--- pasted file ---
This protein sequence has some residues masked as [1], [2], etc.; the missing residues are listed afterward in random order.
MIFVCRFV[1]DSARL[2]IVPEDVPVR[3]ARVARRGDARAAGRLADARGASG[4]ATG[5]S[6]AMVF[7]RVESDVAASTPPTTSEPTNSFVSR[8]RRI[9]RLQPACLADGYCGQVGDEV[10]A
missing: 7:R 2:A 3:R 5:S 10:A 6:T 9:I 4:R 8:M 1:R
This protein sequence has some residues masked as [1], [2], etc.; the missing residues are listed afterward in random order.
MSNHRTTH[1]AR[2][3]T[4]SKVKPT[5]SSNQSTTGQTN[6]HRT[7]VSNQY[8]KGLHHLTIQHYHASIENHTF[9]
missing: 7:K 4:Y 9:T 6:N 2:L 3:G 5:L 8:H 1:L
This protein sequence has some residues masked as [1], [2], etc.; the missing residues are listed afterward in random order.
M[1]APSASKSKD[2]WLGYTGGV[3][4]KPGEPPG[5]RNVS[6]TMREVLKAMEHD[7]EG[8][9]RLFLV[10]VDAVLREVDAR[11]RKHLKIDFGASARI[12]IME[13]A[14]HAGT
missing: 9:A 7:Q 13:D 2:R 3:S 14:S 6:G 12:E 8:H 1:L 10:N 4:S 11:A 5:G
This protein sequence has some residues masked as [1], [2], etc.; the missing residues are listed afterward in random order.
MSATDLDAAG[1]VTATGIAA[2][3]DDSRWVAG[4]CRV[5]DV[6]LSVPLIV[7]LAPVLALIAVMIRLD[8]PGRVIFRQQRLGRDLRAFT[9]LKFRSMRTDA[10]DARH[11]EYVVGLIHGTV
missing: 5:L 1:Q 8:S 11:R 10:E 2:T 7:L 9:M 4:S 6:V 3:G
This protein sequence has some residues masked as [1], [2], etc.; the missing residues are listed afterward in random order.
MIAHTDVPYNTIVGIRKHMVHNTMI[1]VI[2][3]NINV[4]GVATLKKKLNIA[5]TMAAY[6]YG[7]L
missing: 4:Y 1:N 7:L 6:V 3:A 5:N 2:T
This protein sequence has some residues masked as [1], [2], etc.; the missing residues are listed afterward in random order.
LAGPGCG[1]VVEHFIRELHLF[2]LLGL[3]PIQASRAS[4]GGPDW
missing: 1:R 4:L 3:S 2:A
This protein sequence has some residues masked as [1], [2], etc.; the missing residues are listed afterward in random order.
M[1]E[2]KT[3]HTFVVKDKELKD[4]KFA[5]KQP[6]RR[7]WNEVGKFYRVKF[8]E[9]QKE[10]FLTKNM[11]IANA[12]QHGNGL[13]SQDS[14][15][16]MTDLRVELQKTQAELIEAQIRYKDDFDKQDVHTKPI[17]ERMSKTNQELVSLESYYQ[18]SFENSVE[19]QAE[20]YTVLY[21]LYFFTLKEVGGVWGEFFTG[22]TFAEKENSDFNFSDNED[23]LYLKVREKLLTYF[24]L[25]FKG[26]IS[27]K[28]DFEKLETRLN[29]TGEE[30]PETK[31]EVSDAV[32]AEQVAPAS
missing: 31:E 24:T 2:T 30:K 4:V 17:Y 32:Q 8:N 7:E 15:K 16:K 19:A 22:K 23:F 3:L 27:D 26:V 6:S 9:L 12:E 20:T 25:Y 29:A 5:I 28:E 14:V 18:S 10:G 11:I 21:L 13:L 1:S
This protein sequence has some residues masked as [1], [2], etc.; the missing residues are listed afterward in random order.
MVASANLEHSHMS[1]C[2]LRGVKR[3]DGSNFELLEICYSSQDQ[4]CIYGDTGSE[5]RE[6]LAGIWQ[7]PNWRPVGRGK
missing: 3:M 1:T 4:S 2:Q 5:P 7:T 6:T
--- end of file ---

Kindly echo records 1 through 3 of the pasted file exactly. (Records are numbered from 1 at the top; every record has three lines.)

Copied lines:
This protein sequence has some residues masked as [1], [2], etc.; the missing residues are listed afterward in random order.
MIFVCRFV[1]DSARL[2]IVPEDVPVR[3]ARVARRGDARAAGRLADARGASG[4]ATG[5]S[6]AMVF[7]RVESDVAASTPPTTSEPTNSFVSR[8]RRI[9]RLQPACLADGYCGQVGDEV[10]A
missing: 7:R 2:A 3:R 5:S 10:A 6:T 9:I 4:R 8:M 1:R
This protein sequence has some residues masked as [1], [2], etc.; the missing residues are listed afterward in random order.
MSNHRTTH[1]AR[2][3]T[4]SKVKPT[5]SSNQSTTGQTN[6]HRT[7]VSNQY[8]KGLHHLTIQHYHASIENHTF[9]
missing: 7:K 4:Y 9:T 6:N 2:L 3:G 5:L 8:H 1:L
This protein sequence has some residues masked as [1], [2], etc.; the missing residues are listed afterward in random order.
M[1]APSASKSKD[2]WLGYTGGV[3][4]KPGEPPG[5]RNVS[6]TMREVLKAMEHD[7]EG[8][9]RLFLV[10]VDAVLREVDAR[11]RKHLKIDFGASARI[12]IME[13]A[14]HAGT
missing: 9:A 7:Q 13:D 2:R 3:S 14:S 6:G 12:E 8:H 1:L 10:N 4:S 11:A 5:G